Since the first Earth Day celebration in 1970, this day has sparked hundreds of thousands of efforts to raise awareness about the nature that surrounds us. On today’s Earth Day, the Mission-Aransas Reserve at The University of Texas Marine Science Institute is collaborating on a national pilot study to record the sounds of nature in bays and estuaries across the country. The Mission-Aransas Reserve, along with collaborators at four other National Estuarine Research Reserves (Wells, Jacques Cousteau, Waquiot Bay, and Kachemak Bay), the University of New Hampshire, and St. Joseph’s College of Maine are looking compare biodiversity and impacts of human-derived sounds.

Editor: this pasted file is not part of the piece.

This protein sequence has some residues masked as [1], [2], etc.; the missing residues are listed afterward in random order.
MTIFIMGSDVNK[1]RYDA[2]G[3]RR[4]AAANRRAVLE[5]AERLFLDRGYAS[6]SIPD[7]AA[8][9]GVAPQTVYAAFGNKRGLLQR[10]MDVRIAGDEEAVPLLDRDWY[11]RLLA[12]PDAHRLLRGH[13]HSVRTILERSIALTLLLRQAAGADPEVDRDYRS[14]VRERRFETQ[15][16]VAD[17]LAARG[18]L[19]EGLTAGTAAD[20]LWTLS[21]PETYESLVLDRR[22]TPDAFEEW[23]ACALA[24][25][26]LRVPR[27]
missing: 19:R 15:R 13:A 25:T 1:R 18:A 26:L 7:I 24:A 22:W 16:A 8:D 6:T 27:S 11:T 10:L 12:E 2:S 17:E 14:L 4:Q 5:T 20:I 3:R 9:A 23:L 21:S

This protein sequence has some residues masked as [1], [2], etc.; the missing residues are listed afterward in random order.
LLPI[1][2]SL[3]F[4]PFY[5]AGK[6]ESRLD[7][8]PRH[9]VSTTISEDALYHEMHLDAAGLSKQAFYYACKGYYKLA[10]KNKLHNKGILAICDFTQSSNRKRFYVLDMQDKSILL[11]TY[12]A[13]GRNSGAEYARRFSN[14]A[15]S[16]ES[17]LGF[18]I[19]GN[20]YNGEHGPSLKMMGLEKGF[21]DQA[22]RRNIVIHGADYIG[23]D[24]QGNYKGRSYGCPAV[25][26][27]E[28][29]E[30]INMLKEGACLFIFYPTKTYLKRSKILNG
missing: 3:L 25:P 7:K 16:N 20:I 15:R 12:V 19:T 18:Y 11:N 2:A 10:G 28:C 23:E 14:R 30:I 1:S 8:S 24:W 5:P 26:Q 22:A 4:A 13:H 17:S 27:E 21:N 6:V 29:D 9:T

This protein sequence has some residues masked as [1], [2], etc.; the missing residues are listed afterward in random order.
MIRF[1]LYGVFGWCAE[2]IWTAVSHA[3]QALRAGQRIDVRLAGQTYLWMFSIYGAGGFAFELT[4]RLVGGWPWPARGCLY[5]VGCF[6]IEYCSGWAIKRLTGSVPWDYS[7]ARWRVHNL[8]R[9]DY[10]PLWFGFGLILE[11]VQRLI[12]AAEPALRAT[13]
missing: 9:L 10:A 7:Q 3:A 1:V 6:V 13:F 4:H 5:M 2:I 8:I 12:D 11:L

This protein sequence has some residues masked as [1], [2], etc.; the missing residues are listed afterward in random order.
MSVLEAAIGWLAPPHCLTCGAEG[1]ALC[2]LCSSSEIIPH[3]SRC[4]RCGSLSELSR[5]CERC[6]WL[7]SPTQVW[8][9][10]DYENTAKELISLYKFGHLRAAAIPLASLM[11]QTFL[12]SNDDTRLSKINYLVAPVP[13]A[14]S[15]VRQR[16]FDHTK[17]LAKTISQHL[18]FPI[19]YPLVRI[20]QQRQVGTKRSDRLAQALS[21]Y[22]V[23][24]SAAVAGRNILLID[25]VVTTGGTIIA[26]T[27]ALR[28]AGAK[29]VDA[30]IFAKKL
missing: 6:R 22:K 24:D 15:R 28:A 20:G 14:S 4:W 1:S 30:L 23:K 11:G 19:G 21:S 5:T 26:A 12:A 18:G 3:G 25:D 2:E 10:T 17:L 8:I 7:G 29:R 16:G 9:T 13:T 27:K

Each collaborator placed at least one sound recording instrument within their bays and estuaries to record sounds for 24-hours during Earth Day on April 22, 2019. These instruments will record sounds of marsh birds, insects, and other animals, as well as all human-made sounds like road, water, and air traffic. Some of the animals can be very secretive and difficult to spot. The sound recording instrument provides a solution to counting cryptic species through their sounds. At the Mission-Aransas Reserve, deployment of the new instruments will record sounds around-the-clock, which will give researchers information on how many types of birds and other animals use the local marsh systems, and how human-made sounds maybe impacting them.